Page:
How Can We Nurture Children’s Mental Health?
In the fast-paced, technology-infused, constantly evolving world we occupy today, stress is almost unavoidable. So much so that even young children can be commonly heard using phrases such as “I feel stressed,” “I am depressed,” “life is difficult,” etc. This casual use of language points to the worrisome rise in mental health issues among young people as they grapple with multiple stressors and performance pressure in all aspects of life.
Considering the competition and rapid change that is characteristic of the 21st century, perhaps stress itself cannot be completely alleviated from children’s lives. But here are some ways in which we as parents, teachers and guardians can support young people in order to minimise their risks of stress-induced mental health problems:
Build strong, supportive bonds
Healthy relationships are the most important pillars of support for young people. In our increasingly busy lives, it is essential to carve out quality time that we dedicate to our children so as to help them feel safe and cared for. Make it a point to have at least one meal together everyday, go on weekend outings and excursions or just spend quiet time together whenever possible. Be sure to keep away from smartphones and other screens when spending time together. Why not go old school and indulge in fun activities like puzzles, card games, board games, art and craft and more? Quality time together is key to fostering meaningful and fulfilling relationships that are so essential to a child’s psychological wellbeing.
Listen and pay attention
It is not enough to simply spend time with children. True communication is a lot about listening and ensuring that children feel heard and listened to. This ensures that when they are faced with stressful situations and problems of any kind, they will open up and share their feelings with you. Do remember that it’s ok for children and youth to feel sad or angry. Encourage them to talk about how they feel, and keep conversation flowing by asking meaningful questions. However, in a case where your child does not feel comfortable talking to you, help him/her find someone that they can speak to so as to get them timely help if and when needed.
Be a mindful parent
Young people both consciously and unconsciously pick up habits, patterns and language from the people around them. That’s why it pays to be more mindful of how we speak and and behave around children in particular. When children see their parents respond negatively to stress of any kind, they learn how to do the same and acquire detrimental thought patterns. So make a conscious effort to cultivate positivity in your thoughts, attitudes and life as a whole. Be careful about discussing serious family issues—such as finances, marital problems, or illness—around your children. Children can worry about these things. At the same time, be a role model by taking care of your own mental health: Talkabout your feelings and make time for things you enjoy. Teach your children how to relax when they feel upset. This could be through deep breathing, going for a walk, or spending some time alone.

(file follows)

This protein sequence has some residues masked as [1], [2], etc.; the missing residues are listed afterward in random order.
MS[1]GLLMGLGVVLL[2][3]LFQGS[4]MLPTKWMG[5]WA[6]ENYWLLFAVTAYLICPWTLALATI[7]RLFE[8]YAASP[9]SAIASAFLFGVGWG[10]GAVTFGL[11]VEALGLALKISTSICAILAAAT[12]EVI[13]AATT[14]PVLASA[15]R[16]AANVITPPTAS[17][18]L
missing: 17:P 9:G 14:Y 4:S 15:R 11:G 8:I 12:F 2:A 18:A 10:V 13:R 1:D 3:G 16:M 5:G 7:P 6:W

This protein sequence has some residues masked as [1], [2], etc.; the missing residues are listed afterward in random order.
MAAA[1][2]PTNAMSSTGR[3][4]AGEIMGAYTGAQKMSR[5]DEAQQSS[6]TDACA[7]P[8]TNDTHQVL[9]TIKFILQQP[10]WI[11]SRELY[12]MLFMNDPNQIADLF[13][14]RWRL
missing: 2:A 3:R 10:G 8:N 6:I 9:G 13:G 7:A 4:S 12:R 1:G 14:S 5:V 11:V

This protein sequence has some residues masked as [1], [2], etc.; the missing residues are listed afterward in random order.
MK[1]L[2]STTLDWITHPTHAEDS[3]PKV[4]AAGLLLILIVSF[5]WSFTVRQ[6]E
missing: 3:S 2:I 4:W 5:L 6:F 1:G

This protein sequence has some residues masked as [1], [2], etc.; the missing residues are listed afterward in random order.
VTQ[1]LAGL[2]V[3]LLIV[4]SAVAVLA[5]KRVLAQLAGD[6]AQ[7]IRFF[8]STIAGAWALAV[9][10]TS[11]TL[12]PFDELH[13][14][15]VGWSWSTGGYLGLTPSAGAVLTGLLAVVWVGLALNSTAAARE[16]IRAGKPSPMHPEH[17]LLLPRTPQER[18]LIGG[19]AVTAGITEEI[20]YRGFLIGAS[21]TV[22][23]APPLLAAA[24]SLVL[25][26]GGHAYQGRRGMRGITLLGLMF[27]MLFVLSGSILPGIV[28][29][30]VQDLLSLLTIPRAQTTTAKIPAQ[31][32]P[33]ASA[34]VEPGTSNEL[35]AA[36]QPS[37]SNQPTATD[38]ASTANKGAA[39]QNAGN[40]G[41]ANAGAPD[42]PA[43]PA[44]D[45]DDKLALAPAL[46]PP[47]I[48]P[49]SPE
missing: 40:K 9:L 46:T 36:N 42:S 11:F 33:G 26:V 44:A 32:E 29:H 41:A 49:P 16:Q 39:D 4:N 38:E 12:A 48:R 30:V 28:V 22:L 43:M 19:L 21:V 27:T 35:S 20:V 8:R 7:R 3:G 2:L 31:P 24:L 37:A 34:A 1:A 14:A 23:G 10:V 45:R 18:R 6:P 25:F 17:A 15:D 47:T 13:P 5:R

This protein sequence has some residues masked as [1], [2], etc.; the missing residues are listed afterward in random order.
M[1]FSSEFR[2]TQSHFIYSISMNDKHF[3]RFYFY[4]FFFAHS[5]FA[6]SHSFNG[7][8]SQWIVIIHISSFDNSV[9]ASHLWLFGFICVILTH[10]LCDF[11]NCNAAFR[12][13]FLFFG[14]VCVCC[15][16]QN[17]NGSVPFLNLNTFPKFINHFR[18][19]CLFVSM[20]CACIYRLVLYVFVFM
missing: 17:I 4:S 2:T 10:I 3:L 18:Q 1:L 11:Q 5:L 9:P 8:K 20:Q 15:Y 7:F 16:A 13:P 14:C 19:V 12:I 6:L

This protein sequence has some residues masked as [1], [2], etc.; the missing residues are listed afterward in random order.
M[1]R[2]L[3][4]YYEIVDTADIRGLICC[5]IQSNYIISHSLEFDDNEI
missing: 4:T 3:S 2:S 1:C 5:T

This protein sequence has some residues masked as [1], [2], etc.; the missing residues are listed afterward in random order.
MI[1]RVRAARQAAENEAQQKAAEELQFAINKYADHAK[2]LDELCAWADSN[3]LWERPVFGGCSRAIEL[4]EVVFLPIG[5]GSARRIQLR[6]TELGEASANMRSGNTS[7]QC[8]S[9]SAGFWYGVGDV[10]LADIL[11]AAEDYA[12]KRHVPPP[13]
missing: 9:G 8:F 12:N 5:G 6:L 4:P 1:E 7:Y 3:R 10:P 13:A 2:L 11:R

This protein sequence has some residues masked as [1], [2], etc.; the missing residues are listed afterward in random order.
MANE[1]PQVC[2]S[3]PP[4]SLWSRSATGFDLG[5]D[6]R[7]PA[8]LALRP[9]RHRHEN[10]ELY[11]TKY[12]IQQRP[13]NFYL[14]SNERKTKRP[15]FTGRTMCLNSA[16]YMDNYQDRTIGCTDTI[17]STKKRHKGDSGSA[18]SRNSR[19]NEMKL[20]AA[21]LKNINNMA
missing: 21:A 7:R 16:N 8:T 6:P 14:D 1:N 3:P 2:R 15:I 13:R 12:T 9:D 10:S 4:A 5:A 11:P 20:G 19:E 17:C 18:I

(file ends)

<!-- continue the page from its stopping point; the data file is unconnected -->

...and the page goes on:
Provide unconditional love and acceptance
Every child needs love and acceptance from the people around them, especially their parents. When your child shares their innermost feelings and experiences with you, be patient and understanding. Reserve judgements and make it a point to respond with empathy. Even when a child needs reprimanding, there is always a way to do it in a nurturing way that reinforcesa message of love and acceptance to the child. When a child feels loved, it builds their self esteem and enables them to feel good about themselves which is key to avoiding mental health issues or dealing with them in a timely manner.
Cultivate respect and trust
It is essential to treat children as individuals and respect their unique needs and opinions. Remember that it’s not always necessary for children to see things from your point of view. When a problem situation arises, show your children some respect by considering their thoughts and ideas about it. Talk about possible solutions to improve a situation and try not to take over as the chief problem solver. Moreover, as a general rule, help children set realistic goals for themselves and praise them when they do well. Recognise their efforts as well as what they achieve. In day-to-day affairs, ask for their opinions about issues at hand and value these. This creates a bond of mutual trust and respect which gives children confidence in their capabilities. This promotes sound psychological health and creates a healthy environment for young minds to blossom in.